Mike Cushman reports how Stan Keable has been sacked by Hammersmith and Fulham Council for a private conversation when he attended the Jewish Voice for Labour Parliament Square rally on 26 March.
Stan Keable, a Unison branch officer, has worked for Hammersmith and Fulham Council for 17 years as a Housing Enforcer: his job is to force landlords to keep their property in a safe and habitable condition.
Stan engaged in a discussion with a Zionist during the Parliament Square rally, a conversation that happened to be recorded by the BBC and broadcast. During the one on one discussion Stan talked about the historically undisputed collaboration between the Nazis and the German Zionist leadership. At no time did Stan make any, even remotely, antisemitic comments.
Hammersmith and Fulham Tory MP Greg Hands circulated the video of the conversation, publicised on Twitter and then referred it to the New Labour Leader of the Council. That letter, which was the first public association of Stan with the Council, was made public. This linking of Stan with the Council was the sole basis of the charge of ‘bringing the council into disrepute’. Hands publicised Stan’s link with the Council and then this publicising was, itself, used as the basis for dismissal. An offence that only existed because the complainant had caused it to exist.
Actions taken independent of our employment can, correctly, be used for discipline if they clearly reveal attitudes than are fundamentally discriminatory and indicate someone’s inability to carry out their duties fairly. At no point was this alleged in Stan’s case. Indeed, it was never alleged that Stan had been antisemitic, only that he might have caused offence. Offence,if any, had been caused by Hand’s action and the Council’s response to it.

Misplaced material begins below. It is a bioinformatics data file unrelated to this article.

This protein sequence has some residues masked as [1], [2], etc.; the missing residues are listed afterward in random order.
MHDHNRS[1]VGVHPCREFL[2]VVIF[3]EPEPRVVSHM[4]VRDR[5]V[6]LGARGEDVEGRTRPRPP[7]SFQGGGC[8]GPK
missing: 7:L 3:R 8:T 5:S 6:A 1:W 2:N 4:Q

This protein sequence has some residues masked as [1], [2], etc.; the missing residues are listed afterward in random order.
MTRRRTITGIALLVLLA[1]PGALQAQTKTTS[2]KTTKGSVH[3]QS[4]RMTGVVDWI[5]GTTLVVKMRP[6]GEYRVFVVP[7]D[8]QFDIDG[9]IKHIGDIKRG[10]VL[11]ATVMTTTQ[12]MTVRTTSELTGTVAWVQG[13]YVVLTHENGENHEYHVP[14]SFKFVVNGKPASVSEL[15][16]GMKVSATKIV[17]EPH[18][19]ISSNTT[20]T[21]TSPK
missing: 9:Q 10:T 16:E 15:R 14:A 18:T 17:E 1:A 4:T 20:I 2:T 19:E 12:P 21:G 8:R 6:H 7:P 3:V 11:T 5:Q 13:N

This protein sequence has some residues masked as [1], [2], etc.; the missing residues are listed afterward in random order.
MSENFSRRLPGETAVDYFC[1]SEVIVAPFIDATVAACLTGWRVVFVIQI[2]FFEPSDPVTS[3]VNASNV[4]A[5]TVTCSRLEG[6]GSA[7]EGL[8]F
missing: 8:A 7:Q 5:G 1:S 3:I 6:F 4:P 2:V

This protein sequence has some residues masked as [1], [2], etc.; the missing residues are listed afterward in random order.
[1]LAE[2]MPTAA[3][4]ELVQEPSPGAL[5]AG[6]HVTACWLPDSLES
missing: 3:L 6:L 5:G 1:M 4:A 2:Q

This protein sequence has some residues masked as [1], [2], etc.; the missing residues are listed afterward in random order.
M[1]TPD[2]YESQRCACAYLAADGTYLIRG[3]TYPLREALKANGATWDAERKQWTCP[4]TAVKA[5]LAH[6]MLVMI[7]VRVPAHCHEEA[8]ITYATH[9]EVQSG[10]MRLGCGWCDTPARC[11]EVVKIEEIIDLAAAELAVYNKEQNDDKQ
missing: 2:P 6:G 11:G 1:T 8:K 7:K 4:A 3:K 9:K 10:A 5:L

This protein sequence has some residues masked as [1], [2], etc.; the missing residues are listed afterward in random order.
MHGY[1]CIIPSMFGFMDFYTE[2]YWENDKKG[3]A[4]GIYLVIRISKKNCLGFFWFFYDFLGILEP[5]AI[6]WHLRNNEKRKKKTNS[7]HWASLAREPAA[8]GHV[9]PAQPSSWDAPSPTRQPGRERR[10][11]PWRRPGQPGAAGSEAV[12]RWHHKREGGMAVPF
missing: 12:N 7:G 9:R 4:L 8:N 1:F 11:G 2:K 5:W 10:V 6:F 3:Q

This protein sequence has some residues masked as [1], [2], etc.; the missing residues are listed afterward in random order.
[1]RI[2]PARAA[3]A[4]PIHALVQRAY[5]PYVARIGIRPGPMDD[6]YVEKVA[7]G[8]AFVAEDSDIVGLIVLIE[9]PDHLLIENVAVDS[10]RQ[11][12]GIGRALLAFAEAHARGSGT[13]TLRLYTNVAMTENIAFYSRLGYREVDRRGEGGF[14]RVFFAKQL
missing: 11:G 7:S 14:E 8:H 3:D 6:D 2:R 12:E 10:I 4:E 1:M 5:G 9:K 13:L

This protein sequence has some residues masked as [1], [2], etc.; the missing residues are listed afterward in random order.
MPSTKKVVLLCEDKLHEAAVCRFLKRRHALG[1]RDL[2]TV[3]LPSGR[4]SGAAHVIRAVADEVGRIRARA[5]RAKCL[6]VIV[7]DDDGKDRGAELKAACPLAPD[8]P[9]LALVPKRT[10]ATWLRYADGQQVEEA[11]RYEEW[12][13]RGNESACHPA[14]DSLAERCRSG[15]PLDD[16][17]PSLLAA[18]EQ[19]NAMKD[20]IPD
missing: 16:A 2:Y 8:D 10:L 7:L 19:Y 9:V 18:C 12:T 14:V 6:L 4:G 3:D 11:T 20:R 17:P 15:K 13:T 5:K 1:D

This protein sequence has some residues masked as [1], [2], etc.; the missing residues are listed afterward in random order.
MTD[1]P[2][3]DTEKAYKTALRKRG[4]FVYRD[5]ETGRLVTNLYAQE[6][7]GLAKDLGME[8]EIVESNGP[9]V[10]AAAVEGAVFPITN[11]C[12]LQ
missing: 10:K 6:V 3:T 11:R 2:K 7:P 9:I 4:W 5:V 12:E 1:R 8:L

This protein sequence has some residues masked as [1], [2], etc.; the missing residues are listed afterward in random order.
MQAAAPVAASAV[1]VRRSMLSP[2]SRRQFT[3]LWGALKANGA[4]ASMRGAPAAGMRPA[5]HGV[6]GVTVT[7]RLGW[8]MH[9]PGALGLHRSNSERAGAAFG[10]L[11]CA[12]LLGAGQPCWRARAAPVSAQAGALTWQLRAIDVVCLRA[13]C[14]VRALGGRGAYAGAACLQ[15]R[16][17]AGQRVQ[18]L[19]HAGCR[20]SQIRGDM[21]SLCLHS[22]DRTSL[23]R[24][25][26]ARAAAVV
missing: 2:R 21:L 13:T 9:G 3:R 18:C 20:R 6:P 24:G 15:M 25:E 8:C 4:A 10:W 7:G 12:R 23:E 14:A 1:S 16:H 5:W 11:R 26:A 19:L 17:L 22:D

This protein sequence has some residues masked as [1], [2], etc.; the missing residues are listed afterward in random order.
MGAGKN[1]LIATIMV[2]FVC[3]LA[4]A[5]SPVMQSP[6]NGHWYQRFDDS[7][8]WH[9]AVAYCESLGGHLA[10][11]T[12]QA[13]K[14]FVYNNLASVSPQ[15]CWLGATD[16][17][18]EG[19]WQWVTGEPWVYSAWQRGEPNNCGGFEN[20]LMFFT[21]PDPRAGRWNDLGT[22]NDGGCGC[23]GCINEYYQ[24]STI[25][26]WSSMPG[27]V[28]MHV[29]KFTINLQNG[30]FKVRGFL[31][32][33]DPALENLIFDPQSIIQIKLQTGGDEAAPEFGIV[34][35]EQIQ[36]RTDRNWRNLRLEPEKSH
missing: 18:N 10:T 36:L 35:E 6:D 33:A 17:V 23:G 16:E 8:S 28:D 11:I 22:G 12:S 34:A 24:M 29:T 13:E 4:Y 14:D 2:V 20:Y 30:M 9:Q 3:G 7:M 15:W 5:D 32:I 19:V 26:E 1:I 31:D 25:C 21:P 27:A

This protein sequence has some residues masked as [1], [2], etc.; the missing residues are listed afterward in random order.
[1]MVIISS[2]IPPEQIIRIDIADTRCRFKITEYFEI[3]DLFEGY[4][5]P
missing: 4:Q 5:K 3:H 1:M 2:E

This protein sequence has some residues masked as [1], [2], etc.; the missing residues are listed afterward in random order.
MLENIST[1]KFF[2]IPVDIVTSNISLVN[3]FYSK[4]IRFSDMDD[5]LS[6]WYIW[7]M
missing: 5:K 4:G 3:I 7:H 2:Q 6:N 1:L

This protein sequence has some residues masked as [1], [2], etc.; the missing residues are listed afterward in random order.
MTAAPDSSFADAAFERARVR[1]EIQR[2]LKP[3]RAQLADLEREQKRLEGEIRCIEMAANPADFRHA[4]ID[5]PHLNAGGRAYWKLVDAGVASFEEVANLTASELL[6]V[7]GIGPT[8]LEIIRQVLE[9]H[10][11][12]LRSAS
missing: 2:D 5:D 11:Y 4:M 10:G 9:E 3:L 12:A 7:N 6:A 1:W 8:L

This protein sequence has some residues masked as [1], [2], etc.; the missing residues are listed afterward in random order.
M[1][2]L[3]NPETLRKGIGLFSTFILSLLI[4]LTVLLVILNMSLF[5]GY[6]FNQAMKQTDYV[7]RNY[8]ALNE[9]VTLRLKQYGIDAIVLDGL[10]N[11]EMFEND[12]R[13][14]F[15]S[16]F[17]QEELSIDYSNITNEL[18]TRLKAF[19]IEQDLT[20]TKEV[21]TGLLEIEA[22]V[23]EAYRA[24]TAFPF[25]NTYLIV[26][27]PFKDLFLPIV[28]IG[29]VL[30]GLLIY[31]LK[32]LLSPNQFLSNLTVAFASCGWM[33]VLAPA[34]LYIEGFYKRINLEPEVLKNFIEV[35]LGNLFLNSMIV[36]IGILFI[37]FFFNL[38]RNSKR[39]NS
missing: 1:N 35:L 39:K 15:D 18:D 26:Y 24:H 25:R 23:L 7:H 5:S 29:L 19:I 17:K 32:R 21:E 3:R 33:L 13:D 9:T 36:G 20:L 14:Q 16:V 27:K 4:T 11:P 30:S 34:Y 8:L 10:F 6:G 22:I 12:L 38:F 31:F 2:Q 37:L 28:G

The five pages of findings by the disciplinary panel never address the fundamental rights of free speech and free association guaranteed under UK and European Law addressed not that Zionism has never been established as a protected characteristic under equalities legislation. The findings are a mish-mash of unconnected assertions grounded in neither logic nor law providing an unsound basis for a decision that, it is reasonable to infer, had been reached before the hearing.
Even if the case against Stan had been substantiated, and it was not, it is difficult to see how anything beyond a warning could have been appropriate. This is clearly an unfair dismissal and is illegal under both employment and human rights law. Stan will be using all availbale routes ot get this decision overturned
Other employers behave with more discretion in similar situations. A donor to LSE complained Howard Davies, the Director, that I had spoken in favour of BDS at a UCU conference and brought LSE into disrepute. Davies, no great friend of mine, responded promptly and honourably to the donor that it was not his duty to police the political opinions of LSE staff; it is sad that a Labour Council has less grasp of free speech.
That supporters of Palestinian rights are being expelled from the Labour Party is terrible; that someone should lose their livelihood for an unwelcome historical analysis is far, far worse.